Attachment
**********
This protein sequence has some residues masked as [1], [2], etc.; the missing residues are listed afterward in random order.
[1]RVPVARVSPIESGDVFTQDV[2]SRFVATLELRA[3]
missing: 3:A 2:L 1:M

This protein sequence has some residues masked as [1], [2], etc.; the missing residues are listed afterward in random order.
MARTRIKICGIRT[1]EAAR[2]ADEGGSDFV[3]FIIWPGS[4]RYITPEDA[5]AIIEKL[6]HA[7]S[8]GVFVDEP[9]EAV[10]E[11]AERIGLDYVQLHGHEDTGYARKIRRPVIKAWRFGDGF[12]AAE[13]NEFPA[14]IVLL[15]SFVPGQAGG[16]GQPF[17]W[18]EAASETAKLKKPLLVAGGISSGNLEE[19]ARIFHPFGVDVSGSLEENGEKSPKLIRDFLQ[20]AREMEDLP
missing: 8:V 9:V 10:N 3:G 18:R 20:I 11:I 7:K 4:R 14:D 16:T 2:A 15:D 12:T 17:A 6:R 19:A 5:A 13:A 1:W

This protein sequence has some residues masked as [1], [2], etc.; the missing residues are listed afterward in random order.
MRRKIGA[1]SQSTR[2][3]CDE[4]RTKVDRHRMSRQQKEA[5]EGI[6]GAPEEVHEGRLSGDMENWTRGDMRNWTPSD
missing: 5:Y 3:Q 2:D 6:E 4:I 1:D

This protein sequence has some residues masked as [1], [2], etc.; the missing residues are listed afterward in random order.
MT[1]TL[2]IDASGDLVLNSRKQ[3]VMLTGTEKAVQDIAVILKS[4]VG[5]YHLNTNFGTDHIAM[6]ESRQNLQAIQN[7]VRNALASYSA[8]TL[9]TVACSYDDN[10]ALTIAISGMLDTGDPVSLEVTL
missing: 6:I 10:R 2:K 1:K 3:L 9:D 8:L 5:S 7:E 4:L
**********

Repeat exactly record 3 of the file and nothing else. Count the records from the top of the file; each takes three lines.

This protein sequence has some residues masked as [1], [2], etc.; the missing residues are listed afterward in random order.
MRRKIGA[1]SQSTR[2][3]CDE[4]RTKVDRHRMSRQQKEA[5]EGI[6]GAPEEVHEGRLSGDMENWTRGDMRNWTPSD
missing: 5:Y 3:Q 2:D 6:E 4:I 1:D